Designing the virus for the vaccine

Having discovered exactly how the type 2 vaccine virus regains virulence, scientists figured out ways that these specific genetic changes could be prevented. Using the tools of molecular biology, they made four important changes to the PV2 genome that should stop it from regaining virulence.

Part of the virus’s RNA genome has to fold up into a lollipop-like shape in order for proteins to be made. This structure is disrupted in the weakened vaccine strain, but a single mutation in the virulent strain allows it to reassemble. So that can’t happen, the scientists changed the genetic sequence of the RNA in a way that no single nucleotide change would let the RNA fold into the stable lollipop structure again.

Second, they changed the genetic sequence of the enzyme that copies the RNA to make it more accurate. That way fewer genetic mutations would occur in the vaccine recipient’s intestine.

Third, another change to the same enzyme reduced the chance that the virus could pick up genes by recombining with other viruses in the recipient.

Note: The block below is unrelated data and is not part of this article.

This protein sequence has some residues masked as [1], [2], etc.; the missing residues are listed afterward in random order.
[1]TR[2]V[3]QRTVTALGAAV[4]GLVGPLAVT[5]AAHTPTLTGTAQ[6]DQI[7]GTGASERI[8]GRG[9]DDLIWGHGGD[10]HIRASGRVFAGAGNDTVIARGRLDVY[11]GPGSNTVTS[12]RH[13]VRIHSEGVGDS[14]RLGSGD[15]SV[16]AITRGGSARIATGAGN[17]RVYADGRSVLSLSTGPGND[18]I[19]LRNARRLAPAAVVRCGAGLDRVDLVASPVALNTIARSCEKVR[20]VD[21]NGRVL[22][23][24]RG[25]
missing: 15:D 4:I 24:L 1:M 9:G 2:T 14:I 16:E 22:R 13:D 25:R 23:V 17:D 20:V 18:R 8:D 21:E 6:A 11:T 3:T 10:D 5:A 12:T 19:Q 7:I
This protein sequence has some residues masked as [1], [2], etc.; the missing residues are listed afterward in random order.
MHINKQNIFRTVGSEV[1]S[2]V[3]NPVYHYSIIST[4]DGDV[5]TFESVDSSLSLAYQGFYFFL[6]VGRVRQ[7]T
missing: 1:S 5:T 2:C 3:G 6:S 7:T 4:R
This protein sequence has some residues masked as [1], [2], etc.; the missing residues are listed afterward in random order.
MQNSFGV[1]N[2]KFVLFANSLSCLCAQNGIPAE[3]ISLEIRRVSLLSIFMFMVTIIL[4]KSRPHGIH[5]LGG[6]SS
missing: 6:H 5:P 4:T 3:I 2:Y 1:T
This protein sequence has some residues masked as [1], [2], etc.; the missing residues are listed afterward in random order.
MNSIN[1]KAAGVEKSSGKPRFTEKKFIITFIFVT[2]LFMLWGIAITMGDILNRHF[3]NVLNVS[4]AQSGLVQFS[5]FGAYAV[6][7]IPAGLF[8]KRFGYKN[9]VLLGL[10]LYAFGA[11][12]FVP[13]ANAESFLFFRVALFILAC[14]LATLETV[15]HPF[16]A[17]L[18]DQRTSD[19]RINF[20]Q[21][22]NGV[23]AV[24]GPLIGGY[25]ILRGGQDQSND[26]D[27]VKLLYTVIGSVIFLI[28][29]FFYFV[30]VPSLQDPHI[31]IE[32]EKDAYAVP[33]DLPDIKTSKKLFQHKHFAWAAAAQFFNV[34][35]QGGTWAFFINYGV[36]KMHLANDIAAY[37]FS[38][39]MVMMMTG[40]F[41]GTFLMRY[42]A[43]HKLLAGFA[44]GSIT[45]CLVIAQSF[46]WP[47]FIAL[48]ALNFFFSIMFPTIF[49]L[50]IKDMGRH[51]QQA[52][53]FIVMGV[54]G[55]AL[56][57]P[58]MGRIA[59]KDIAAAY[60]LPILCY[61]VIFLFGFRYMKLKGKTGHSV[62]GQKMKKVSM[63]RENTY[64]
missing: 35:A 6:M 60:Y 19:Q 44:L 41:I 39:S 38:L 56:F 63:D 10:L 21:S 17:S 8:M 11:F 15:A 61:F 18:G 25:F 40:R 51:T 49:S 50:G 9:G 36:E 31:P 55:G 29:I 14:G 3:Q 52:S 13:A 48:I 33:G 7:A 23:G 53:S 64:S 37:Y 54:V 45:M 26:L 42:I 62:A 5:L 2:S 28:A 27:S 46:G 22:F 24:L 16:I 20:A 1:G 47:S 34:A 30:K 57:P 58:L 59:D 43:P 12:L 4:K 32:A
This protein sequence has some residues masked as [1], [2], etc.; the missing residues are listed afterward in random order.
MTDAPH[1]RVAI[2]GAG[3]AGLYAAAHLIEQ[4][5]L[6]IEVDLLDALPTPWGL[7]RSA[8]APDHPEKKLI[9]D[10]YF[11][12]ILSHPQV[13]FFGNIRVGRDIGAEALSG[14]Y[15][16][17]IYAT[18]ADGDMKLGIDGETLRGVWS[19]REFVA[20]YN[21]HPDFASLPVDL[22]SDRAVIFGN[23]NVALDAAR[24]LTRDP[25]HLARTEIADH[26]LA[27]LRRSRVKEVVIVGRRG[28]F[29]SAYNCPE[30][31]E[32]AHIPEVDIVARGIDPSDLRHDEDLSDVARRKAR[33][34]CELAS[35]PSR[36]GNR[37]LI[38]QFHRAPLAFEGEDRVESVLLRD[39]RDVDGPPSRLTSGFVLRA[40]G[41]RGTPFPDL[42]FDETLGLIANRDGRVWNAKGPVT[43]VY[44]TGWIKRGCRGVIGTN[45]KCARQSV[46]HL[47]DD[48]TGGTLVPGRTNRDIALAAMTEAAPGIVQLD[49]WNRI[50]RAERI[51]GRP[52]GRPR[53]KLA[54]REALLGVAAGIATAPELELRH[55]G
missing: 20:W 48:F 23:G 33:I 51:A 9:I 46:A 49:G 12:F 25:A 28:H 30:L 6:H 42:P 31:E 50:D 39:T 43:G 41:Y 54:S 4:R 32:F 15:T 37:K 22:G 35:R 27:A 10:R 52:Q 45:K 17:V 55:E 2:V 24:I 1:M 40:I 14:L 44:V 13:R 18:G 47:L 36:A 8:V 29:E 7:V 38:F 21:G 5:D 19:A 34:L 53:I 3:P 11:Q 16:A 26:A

And, fourth, they rearranged the virus’s genes so that replacing certain regions of its own RNA with genetic information from a wild virus, such as coxsackie, would be lethal for it.

Researchers have produced two candidate PV2 viruses that grew well in experimental cells, were not virulent in a mouse model and were genetically stable. A phase 1 clinical trial of vaccines made from these viruses showed that they were well tolerated, produced an immune response and had reduced (but not zero) reversion to virulence compared to the original oral vaccine for PV2.

These and other new, rationally designed viruses have the potential to provide good protection from polio with a reduced risk of creating new outbreaks due to circulating vaccine-derived polio virus.